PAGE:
AN EXAMPLE OF LEARNED SKILLED SETS FOR THE SURVIVOR I’ve been offered a job after living in poverty and oppression for years. I never did pull myself together after the abuse as far as self-respect goes. I’ve never negotiated a salary even though my recent offer is an insulting level of pay given my education and past experience. I just took whatever garbage offer people throw at me in my past. Today I realized growth for me might include insisting I’m paid the going rate for the position given I have 3 times the qualifications they needed. In fact my willingness to take something that doesn’t require this education and skill set reflects that ingrained unworthiness misogynist churches leave you with. Stories of what a recovered lifestyle looks like, creates a sense of possibility and hope. And cheering each other on for assertiveness victories could be useful too.

    I’d be interested in seeing workbooks for spiritual recovery developed too.

    A favorite poem about truth telling *Memory Shouldn’t Be…**by Frank Ochberg, MD*

    *June, 1993*

    Memory Shouldn’t be Shards of a broken dream Secret pain Shouldn’t strain Breathlessly to scream I know the where I know the when I know the who too well Believe me or believe me not I have a truth to tell

    But Mother, if you cannot hear I’ll keep your peace A day, a year. Forever Your doubt and fear Convinces me to silence

    Your Honor, if the proof you seek Is rusted, lost Too old, too weak, forgotten Then I shall not speak Dismiss my plea with silence

    It matters not who hears the voice Once I have understood The thunder of the truth untold Will echo in the wood And judges naked in their robes Will shudder at the gate How thin the cloth of innocence Against the chill of hate

    Memory Shouldn’t be Shards of a broken dream Secret pain Shouldn’t strain Breathlessly to scream I know the where I know the when I know the who too well Believe me or believe me not I have a truth to tell

    Caroline Wise, MPA

    On Sat, Aug 21, 2021 at 7:04 PM Spiritual Sounding Board wrote:

    > Julie Anne posted: ” Bethlehem Baptist Church Yesterday, I read a post in > Christianity Today in which reporter Kate Shellnutt wrote a long article > about a mess occurring at John Piper’s old stomping grounds, Bethlehem > Baptist Church (read: systemic abuse). https://tw” >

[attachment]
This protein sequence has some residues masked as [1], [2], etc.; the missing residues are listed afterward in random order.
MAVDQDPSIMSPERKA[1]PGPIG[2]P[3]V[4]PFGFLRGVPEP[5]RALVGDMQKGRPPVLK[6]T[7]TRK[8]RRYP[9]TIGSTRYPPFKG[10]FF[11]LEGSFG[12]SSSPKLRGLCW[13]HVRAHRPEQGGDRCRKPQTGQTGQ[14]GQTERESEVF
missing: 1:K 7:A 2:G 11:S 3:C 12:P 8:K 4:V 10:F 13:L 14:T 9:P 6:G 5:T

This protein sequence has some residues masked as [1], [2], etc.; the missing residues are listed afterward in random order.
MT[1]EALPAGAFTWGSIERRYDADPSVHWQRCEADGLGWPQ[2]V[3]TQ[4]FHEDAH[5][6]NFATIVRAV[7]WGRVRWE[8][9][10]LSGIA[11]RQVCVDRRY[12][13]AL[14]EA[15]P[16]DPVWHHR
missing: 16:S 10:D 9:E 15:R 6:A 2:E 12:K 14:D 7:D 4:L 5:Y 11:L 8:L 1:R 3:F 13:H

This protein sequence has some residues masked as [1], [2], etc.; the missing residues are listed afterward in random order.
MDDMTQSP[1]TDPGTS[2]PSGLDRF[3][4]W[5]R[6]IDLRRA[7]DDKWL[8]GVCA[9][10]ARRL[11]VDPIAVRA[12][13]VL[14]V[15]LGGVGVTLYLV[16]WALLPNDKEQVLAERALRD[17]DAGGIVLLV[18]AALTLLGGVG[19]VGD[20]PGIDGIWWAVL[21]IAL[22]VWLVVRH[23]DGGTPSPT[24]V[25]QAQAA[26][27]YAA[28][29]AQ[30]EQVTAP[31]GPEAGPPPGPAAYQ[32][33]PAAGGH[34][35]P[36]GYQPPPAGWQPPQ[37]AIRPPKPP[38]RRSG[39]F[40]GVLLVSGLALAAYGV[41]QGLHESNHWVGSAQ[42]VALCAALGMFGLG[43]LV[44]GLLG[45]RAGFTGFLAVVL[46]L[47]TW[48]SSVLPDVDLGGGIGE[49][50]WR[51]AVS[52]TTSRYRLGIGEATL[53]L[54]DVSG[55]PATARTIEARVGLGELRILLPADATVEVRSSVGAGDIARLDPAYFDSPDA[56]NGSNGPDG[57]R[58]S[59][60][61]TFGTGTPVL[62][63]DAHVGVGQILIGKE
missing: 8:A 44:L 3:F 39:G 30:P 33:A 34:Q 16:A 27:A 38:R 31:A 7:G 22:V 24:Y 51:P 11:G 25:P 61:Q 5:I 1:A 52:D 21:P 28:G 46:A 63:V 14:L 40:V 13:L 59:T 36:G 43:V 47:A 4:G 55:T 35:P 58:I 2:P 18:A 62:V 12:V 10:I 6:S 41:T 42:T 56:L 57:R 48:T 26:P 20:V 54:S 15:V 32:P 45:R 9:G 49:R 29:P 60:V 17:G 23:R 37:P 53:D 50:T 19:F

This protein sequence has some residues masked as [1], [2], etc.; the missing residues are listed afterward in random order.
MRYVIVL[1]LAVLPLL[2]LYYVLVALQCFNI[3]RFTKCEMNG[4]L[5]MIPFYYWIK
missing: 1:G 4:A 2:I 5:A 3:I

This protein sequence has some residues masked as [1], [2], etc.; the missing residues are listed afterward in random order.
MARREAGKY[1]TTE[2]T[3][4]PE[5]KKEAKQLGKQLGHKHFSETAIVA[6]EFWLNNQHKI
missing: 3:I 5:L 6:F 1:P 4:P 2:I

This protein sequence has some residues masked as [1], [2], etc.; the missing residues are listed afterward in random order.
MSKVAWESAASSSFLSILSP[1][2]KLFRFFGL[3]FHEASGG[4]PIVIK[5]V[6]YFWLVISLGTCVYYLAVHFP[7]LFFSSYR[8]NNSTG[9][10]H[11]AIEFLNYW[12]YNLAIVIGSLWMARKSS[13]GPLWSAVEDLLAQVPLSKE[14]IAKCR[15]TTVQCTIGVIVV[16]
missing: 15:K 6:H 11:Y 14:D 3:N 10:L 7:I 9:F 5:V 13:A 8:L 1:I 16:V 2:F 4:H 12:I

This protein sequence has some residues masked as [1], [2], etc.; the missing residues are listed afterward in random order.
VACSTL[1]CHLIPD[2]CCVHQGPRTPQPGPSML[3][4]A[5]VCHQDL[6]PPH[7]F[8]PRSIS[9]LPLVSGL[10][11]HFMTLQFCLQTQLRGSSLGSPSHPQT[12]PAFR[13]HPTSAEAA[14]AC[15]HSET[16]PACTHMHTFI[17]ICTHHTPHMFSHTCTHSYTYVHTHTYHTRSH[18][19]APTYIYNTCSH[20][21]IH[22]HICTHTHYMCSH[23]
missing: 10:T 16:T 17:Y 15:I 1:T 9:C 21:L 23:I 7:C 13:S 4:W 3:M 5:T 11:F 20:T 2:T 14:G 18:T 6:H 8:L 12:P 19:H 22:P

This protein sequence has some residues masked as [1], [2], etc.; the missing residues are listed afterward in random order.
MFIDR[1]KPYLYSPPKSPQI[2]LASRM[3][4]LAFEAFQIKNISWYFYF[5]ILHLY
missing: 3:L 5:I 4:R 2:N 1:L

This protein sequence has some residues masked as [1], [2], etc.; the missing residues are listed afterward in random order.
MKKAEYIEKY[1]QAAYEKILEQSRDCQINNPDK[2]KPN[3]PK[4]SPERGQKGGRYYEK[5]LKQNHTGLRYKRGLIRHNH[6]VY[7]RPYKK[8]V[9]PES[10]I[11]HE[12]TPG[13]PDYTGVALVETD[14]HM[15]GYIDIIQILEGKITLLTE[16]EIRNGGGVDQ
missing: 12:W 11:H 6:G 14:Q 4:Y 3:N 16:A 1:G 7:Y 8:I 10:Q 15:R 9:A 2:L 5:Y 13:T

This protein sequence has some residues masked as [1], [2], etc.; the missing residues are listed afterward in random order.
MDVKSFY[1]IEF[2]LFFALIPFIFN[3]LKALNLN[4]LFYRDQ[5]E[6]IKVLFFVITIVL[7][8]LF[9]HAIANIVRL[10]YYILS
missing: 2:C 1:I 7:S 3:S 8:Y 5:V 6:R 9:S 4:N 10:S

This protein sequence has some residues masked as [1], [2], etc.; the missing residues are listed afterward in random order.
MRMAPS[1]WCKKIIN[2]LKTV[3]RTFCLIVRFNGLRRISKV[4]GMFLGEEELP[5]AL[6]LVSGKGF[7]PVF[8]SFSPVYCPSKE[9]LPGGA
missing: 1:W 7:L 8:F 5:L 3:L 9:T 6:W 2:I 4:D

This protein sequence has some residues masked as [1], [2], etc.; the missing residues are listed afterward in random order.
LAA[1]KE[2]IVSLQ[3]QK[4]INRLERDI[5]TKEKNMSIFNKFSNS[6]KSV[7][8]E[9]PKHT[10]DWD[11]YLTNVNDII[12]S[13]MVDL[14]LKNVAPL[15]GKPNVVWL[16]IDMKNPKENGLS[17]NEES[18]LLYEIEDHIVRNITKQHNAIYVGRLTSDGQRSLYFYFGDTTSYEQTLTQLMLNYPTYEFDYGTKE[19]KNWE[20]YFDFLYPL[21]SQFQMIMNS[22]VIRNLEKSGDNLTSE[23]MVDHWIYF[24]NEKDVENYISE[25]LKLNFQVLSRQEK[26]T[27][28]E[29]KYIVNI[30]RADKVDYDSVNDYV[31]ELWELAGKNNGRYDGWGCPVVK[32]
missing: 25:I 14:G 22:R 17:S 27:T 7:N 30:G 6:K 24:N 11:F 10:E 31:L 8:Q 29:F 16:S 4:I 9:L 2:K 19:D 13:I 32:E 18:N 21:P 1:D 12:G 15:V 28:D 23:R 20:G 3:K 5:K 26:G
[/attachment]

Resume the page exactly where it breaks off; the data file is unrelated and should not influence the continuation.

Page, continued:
3. One more thing I want to add that I think is a key point in educating survivors towards an abundant and restored life:

    How to recognise red flags. I was shaken for years that I was a power abuser target and they were always going to land on me and I had no agency. NO, we need to develop agency with practice and coaching. If forensic studies are done on churches that abuse what are subtle and obvious flags? A flag for me are pastors that make subtle jokes about women. Mark Driscoll’s flags about women hating are as obvious as a freight train if one recognises that those that advertise themselves as protectors of women are often chief predators.

    A story about flags of their abusive pastor. John Piper once waxed eloquent that daughters are “nice” but son’s, sons are beyond words the most beautiful thing ever (something to the effect that you haven’t lived until you had a son, and someone that explains the Godhead so women are and always will be an after thought, and not an important one Flags…

    Caroline Wise, MPA

    On Sat, Aug 21, 2021 at 7:04 PM Spiritual Sounding Board wrote:

    > Julie Anne posted: ” Bethlehem Baptist Church Yesterday, I read a post in > Christianity Today in which reporter Kate Shellnutt wrote a long article > about a mess occurring at John Piper’s old stomping grounds, Bethlehem > Baptist Church (read: systemic abuse). https://tw” >


  4. Thank you – that was a very helpful article. I suffered in an abusive church for 2 years. A couple of years after leaving it I read Jeff van vonderen’s ‘subtle power of spiritual abuse’ and as I was reading it the lights came on and the fog I’d inhabited for 4 years began to be dispersed. Then I could see my marriage for what it was too…. When I read the title I thought ‘oh dear, does God want me to stick my neck out and tell the story?’ – so glad to know that I don’t have to do that. The idea of a ‘spiritual abuse survivors’ website where we can post our experiences so that they can be validated by others. I suspect that in the area of churches – as in the area of abusive marriages – we will discover that ‘they read the same textbook’….